In recent years, we’ve become more aware of certain ingredients that can be over-drying and irritating (as well as generally harmful to our health) in both haircare (shampoos) as well as skincare. The most important ingredients to avoid in shaving products specifically are;
Parabens: Used as preservatives in many products. Many brands have stopped using parabens altogether, but it’s always important to check the ingredients label!
SLS (Sodium Lauryl Sulfate): SLS has been getting a pretty bad rap recently. While it can be beneficial (or at least innocuous) ingredients in certain products, it’s best to avoid SLS in shaving products as it turns to strip away the natural oils on the skin.
In addition to these chemicals, there are also certain “natural ingredients” that people with acne-prone skin should avoid:
Essential Oils: Commonly used essential oils sandalwood, eucalyptus, lavender can clog pores and ultimately cause both breakouts and shaving bumps. (*Shaving creams with jojoba oil and almond oil are generally non-comedogenic)
Certain Astringents: Additives like menthol and witch hazel are intended to tone the skin but can be irritating for those with sensitive skin or lead to allergic reactions.
Fragrance: When choosing a shaving cream look for products that are lightly scented or fragrance-free (unscented).
Ingredients to look out for in your shaving cream
The best shaving creams for acne-prone and sensitive skin, here are some of the best ingredients to look out for;
Glycerin: Glycerin (typically derived from vegetable oil) is an all-around awesome ingredient for shaving as it serves as a humectant, which locks in water and hydrates the skin while also serving as a barrier between the blade and the skin, allowing it to glide gently.
Natural moisturizers: Other natural moisturizers like allantoin, aloe vera, and vitamin-e can be a great addition to Glycerin in shaving products. Allantoin for instance, also has an added keratolytic effect, increasing the water content in the skin, and promoting wound healing. Allantoin is commonly used to decrease irritation and itching in people with atopic eczema and is one of the main ingredients in a few anti-scar products.
What is the best shaving cream for acne-prone skin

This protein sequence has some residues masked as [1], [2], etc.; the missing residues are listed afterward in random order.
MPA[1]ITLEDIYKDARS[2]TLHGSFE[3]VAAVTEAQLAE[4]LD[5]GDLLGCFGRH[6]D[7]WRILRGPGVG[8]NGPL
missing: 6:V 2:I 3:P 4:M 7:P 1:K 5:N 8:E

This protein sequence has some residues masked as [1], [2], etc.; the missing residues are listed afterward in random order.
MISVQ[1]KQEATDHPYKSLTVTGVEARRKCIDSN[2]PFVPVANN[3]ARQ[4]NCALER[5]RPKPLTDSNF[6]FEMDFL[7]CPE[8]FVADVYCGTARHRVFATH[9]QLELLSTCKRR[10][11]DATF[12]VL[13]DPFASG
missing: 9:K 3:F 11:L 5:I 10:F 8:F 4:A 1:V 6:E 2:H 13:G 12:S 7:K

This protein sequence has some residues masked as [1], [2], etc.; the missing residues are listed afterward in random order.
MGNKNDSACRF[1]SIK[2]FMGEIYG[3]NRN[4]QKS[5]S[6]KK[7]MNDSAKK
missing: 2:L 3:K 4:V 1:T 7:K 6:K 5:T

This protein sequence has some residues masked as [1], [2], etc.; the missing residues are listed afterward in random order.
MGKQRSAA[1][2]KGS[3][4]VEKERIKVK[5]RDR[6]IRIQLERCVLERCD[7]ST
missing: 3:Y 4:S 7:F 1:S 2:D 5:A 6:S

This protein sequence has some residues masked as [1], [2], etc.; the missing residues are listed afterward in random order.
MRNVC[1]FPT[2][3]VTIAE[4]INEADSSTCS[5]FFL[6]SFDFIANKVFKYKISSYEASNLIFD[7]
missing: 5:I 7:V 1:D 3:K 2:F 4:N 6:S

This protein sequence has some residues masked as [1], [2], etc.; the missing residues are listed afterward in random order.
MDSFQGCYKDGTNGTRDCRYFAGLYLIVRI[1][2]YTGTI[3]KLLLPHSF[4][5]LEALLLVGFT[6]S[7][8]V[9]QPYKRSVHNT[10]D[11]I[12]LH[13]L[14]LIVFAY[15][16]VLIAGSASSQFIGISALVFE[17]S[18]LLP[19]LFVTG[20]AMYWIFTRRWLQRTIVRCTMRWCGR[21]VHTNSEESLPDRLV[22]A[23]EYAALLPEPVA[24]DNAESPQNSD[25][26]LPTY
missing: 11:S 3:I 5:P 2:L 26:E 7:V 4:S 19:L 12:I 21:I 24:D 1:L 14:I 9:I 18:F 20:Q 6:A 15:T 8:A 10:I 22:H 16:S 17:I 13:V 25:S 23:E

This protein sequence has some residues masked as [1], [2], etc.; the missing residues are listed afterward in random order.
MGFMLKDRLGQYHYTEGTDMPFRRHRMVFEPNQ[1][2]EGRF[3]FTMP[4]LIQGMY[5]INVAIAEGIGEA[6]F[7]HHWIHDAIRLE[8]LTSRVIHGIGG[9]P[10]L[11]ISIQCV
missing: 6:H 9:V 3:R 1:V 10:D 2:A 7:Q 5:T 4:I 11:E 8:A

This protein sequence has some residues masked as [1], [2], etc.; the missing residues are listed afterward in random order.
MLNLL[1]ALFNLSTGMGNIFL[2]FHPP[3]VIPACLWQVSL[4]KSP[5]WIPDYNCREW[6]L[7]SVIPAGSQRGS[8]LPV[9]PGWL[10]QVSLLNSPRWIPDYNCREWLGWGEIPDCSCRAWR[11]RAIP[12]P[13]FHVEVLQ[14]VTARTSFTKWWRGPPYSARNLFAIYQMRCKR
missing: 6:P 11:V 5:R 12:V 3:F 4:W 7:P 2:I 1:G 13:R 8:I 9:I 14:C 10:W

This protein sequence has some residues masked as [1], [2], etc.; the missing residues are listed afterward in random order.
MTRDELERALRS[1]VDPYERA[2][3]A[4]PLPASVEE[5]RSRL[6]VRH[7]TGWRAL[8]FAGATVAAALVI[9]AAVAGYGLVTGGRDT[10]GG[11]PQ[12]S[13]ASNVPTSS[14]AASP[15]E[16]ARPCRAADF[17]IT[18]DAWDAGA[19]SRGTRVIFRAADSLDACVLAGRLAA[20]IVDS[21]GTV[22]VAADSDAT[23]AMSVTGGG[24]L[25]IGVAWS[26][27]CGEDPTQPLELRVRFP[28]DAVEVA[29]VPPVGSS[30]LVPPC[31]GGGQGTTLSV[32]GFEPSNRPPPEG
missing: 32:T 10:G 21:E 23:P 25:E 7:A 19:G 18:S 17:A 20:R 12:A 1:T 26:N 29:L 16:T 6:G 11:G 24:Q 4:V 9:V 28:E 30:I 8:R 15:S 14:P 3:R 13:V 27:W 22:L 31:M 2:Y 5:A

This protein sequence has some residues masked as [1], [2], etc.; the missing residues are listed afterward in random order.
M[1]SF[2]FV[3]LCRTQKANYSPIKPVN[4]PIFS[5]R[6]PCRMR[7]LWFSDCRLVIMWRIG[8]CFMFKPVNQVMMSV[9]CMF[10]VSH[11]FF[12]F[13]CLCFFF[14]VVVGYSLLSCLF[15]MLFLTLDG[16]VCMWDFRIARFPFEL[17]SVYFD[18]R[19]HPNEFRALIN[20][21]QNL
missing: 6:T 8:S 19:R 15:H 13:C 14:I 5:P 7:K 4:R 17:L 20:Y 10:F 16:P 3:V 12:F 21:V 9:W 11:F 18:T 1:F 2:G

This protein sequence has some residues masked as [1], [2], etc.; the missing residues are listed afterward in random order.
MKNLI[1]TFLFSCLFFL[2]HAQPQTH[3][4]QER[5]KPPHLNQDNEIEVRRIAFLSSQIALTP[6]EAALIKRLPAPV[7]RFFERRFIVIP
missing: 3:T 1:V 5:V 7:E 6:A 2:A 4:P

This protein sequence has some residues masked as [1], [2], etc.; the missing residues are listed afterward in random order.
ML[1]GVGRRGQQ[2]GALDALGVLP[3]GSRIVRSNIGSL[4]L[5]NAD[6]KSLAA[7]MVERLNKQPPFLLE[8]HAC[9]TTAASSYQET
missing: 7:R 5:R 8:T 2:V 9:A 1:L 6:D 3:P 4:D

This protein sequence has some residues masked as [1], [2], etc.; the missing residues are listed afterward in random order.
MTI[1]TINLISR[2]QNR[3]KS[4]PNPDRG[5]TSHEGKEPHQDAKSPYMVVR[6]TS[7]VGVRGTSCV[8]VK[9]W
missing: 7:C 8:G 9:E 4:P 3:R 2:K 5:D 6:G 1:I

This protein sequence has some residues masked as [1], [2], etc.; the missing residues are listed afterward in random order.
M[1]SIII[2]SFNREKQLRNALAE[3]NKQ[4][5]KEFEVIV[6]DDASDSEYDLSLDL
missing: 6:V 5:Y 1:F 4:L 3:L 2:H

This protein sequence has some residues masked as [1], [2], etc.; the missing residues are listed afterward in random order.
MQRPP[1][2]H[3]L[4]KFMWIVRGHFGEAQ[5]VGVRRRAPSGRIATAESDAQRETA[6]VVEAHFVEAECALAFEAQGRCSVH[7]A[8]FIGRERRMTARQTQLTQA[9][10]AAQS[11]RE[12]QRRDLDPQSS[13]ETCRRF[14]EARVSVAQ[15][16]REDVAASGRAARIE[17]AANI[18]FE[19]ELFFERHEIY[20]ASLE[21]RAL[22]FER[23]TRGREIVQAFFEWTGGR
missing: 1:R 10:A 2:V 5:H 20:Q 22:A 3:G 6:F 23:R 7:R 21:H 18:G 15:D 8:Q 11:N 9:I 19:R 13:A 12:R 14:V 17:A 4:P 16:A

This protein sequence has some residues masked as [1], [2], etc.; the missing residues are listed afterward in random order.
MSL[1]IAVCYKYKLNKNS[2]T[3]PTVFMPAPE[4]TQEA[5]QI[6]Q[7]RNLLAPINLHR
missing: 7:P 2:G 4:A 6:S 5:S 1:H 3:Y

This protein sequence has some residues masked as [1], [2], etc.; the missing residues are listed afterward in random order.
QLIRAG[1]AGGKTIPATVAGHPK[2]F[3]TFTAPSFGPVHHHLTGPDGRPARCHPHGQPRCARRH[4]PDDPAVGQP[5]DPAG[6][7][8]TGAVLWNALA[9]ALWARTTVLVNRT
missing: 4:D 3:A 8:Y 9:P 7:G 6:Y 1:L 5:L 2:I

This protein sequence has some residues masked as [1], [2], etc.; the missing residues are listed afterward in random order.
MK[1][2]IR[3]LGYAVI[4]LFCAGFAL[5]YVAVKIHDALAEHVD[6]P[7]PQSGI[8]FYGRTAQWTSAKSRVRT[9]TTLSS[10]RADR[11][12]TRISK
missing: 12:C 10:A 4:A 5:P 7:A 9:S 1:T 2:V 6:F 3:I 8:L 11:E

While choosing the right shaving cream might seem like a fairly complicated endeavor, for people with acne-prone skin there are essentially a few key features to keep in mind: 1. It should help keep your razor from scratching or scraping off your skin (i.e. good “razor glide) 2. It should contain hydrating and moisturizing ingredients and 3 3. It should not contain known irritating ingredients.
Therefore, our recommendation for people with acne-prone skin is to use a non-foaming, oil-free shaving cream that includes glycerin as one of the main ingredients. While this recommendation is a rather simple equation, we found that there were few options on the market that fulfilled all of these requirements. That’s why we created the MDacne Soothing Shave Cream specifically designed for sensitive skin that’s prone to acne and/or irritation. We think it’s the best option out there, but you can try it and see for yourself! (bonus: It’s TSA & travel-friendly)
Should you use aftershave?
Wheat you apply to your skin after shaving is equally as important to what you use during shaving. For people with sensitive and/or acne-prone skin, traditional aftershaves are a “no-no” as they typically contain astringents (like alcohol) that over-dry the skin and cause irritation.
A better choice to calm and hydrate the skin post-shave would be to apply a lightweight oil-free moisturizer and/or an oil-free sunscreen to moisturize and protect your freshly exfoliated skin without clogging pores.
Additional tips for irritation-free shaving:
Tip 1: Prepare your skin: Use a gentle face wash or facial scrub to help soften facial hair before you shave. You also should hydrate skin with warm water (for ~ three minutes prior to shaving) to further soften the hair and make it easier to get a clean, close shave.
Tip 2: Use the right shaving cream: Use a nondrying, oil-free, and dermatologist-tested shaving cream (rather than foam or gel) will help defend your skin against nicks and cuts as well as shaving bumps, ingrown hairs, and breakouts.
Tip 3: Use a good razor. A good, high-quality razor: preferably a multi-blade razor that has blades spaced closer together (such as the Gillette Mach 3)—helps reduce pressure on each blade for a close, comfortable shave without the stubble or bumps. Our advice? Skip the safety razor and electric shavers.
Tip 3: Check your blades: Dull blades can lead to nicks and irritation. Change your razor blade when you experience tugging or discomfort. Many razors contain an “indicator strip” that will fade to white, indicating when it’s time to swap out with a fresh blade.
Tip 4: Work on your shaving technique: Shave with light, gentle strokes. Your razor should do the work for you so you don’t need to apply much pressure. Start shaving with the grain (in the direction of hair growth). Then if necessary, go against the grain for an even closer shave.
Tip 5: Save sensitive areas for last: Shaving your upper lip and around your mouth (more sensitive areas) at the end of your shave will give the shave gel more time to soak in, further softening your facial hair and making it easier to get a smooth shave. For tricky places such as the area under the nose, a single blade can be really useful.
Tip 6: Rinse your blade frequently: Rinsing the blade often throughout your shave prevents buildup on the blade edges and cartridge, and will result in better glide and more comfort. Some razors are more vulnerable to clogging (Gillette’s Fusion clogs faster than the Mach 3, for example).
Tip 7: Protect your face and neck: After shaving, rinse skin with cool water and pat it dry. Then use a hydrating oil-free moisturizer and/or oil-free sunscreen to soothe and moisturize, and protect your skin.